That’s if the thing even starts!
Behind Clara she heard four people stumble from the crumbling building’s kitchen, all except one with pistols or blades in hands, heads swiveling, searching for her. The wind caught and snapped out a red scarf.
Without risk, there is no reward. Clara gritted her teeth and turned her attention back to the road golem. She had little other choice.
Yards away sat Clara’s alternative legs. Two wheels really. Time had not worn away the rubber of the tires, not enough to keep her from riding the thing for a few miles to some hiding spot she couldn’t wait the tunnel rats. Rust had taken away the metal’s shine but the sleeping machine was still beautiful, just unused to dressing up for a party. Stray debris had shattered the single headlight in front but Clara wouldn’t need the light. Had not her father called this golem a cycle with a motor? Probably. Anyone riding the golem sat astride its back, hugging the metal, feeling the roar of the engine just underneath the fuel tank, exposed to the rushing wind, a part of the golem.
The two-wheeled road golem leaned against a larger automobile, leaning as if casually waiting for adventure to catch it up. It was propped up enough so she would not need much strength to right it.
With a groan and some exertion, Clara pulled the two-wheeled golem up and then after a breath she placed a hand on the golem’s engine, below the tank that once held gasoline.
Most gasoline exposed to the air evaporated over the last hundred years while the machines slept. Tightly sealed sources simply degraded during the same timeframe, hardening, gumming up an engine, fuel lines, and messing up a golem’s internal mechanisms. Clara hated cleaning out the clogs to get a golem working again. Once cleaned out, though, a golem needed no fuel. Nites powered the machines now. Fuel didn’t matter anymore, without the machines to, drill for, pump, and then refine the sources, new gasoline stores were impossible to consider. Nites were both the fuel and potential charge… golems gobbled Nites. Clara didn’t understand the phenomenon. To her, it was all magic. Perhaps it was this lack of understanding that frightened people.
Clara just hoped the old fuel in the two-wheeled golem had not gummed up the engine too poorly.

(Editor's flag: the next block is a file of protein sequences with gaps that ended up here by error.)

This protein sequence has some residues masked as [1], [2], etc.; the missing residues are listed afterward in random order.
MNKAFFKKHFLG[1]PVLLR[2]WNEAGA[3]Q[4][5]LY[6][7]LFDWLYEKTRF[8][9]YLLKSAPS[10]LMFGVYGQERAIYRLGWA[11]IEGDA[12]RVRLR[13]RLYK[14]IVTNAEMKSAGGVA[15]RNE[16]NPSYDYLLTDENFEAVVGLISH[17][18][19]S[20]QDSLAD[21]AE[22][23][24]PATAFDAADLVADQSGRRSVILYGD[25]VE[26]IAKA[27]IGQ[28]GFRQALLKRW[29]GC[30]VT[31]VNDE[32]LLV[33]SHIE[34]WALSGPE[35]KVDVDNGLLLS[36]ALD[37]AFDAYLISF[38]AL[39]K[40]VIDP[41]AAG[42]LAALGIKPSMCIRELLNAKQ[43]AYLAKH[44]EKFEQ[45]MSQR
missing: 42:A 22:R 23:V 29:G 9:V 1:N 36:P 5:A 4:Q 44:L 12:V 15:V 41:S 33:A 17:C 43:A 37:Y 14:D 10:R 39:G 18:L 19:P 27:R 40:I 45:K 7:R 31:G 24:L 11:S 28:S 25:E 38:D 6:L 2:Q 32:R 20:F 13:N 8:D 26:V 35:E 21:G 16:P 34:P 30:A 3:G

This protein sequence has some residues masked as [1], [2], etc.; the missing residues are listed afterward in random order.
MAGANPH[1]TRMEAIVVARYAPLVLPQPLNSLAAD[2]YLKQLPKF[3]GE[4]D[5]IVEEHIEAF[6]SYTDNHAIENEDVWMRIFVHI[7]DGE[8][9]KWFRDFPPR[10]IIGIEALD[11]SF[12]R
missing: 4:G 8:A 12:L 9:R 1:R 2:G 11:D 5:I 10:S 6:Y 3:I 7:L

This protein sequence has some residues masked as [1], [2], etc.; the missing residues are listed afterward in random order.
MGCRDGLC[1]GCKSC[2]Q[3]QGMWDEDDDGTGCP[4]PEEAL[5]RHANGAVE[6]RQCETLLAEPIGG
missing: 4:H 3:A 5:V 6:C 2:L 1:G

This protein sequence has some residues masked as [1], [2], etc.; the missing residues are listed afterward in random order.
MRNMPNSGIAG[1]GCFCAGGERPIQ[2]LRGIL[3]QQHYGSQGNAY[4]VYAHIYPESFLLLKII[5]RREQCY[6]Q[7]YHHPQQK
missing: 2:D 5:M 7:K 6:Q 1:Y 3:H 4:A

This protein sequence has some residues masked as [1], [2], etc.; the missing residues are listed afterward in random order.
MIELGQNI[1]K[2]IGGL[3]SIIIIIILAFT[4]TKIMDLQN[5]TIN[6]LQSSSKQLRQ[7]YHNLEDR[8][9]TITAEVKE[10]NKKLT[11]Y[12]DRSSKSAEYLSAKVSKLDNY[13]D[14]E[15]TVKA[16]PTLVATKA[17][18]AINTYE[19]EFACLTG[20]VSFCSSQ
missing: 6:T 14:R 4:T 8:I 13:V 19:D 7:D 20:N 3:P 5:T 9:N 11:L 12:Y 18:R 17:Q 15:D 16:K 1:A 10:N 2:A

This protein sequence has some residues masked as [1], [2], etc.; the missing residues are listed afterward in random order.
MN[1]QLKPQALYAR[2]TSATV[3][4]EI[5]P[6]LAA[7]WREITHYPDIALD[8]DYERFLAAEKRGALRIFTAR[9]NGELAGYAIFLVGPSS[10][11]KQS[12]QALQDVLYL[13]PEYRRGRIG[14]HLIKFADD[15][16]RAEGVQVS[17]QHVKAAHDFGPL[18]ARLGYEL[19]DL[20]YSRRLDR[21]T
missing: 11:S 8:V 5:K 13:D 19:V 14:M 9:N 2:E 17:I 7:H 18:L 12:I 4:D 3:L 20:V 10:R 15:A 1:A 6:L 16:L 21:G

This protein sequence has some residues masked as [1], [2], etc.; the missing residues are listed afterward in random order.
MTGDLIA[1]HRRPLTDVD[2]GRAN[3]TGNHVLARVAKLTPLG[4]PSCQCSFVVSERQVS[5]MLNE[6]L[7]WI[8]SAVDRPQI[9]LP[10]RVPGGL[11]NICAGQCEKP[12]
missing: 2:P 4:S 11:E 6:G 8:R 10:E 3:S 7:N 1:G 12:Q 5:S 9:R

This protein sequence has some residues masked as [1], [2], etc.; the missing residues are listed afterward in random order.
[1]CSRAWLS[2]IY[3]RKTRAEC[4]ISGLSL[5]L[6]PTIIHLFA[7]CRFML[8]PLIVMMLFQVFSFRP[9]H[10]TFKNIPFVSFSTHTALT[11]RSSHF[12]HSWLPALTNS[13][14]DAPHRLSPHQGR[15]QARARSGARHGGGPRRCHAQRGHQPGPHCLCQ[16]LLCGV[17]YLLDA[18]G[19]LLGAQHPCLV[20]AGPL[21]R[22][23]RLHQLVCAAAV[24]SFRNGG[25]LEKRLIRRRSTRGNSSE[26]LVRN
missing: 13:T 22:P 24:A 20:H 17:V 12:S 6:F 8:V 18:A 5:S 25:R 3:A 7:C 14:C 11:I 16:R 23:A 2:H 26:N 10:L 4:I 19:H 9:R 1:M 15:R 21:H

She swung a leg across the seat, leaned over the golem’s side to place her hand on its engine, whispered her intensions with a sheer force of determination, and produced Nites directly into the golem…
The golem Woke for the conduit… barely.
The two-wheeled golem Woke like a sick big cat who’d gone a month without a proper kill. The machine sputtered and coughed, unsure if it wanted to provide Clara with the get-up-and-go she desperately needed.
Teeth bared and gnashing, Clara stretched herself along the top of the golem and slammed her other hand on the other side of the engine. She properly looked like she was hugging the thing. No matter. She was pissed and in a hurry. Wake damn you! Wake and be my legs!
Blue Nite light gleamed in her hands, outlining the veins and shadowed bones.
Clara gasped what seemed her last breath before death.
Her head shot up when the golem let out a final cough and roared to life. Well… not roared but meowed. The fuel had gummed the internals like greasy fat in arteries, the valves and hoses needed cleaning, proper attention. It was enough for her, though.
Being around machines and tinkering with golems since she was old enough to see over her father’s workbench, the conduit knew how road golem’s operated.
She placed her hands on the handlebar grips, rolled her right wrist, throttled up, and worked the clutch.
Nearby birds took to the sky as the golem’s engine ground against the ruin’s populace-less silence. Clara barely heard the flapping of dozens of wings over the golem’s noise as she flicked her wrist repeatedly to get the machine moving.
Rear end waving like a fish’s tail in mid-leap over the surface of the water, the golem kicked up loose bits of the street’s concrete and chugged forward.
Between her legs Clara felt the engine’ struggle as it barely managed to keep the pace of a lame horse. For too long no one had tended the machine. It would break down sooner than the Nites would dissipate back to the Field.
I just need a few minutes, five maybe, to out run these fools and then you can rest. Promise. She caressed the golem’s tank, the last bits of the red paint flaking, some sticking underneath her nails with the tunnel scum.
She dare not look back. Forward to home. Forward to Dano Slynt’s boat.
Like most streets in Nork or any other ruin, sleeping golems clogged the paved thoroughfares running along and beside the buildings. Commandeering a two-wheeled golem made navigating an escape route easier. Clara and her coughing two-wheeled golem zipped between the enclosed, four-wheel golems laying on their sides and roofs like Tink caught up in the mindless surge of the Field. The cycle’s rubber tires buckled and flopped around. One or two spokes snapped off while a few were pointing out like thick needles. More than once Clara steered too close to a street lamp or an overturned golem, snapping off those jutting spokes with a snick-snack and a ping.
Clara’s knuckles grew white as she held on and tried with what remained of her strength to keep the two-wheeled golem on a clear path through the ruin’s streets. Doing so was difficult. Fatigue had set in too deeply to her bones, down to the marrow.
“Tired,” she whispered to herself, two eye beats from a slumber like the golems she whizzed past. If she could just lay her head on the cycle’s tank for a second, maybe two seconds… Warm metal. Humming sweetly. “Nice. That’s really nice. I’m so tired. Just for a second, a couple of…”
Yes you can! You too can keep going.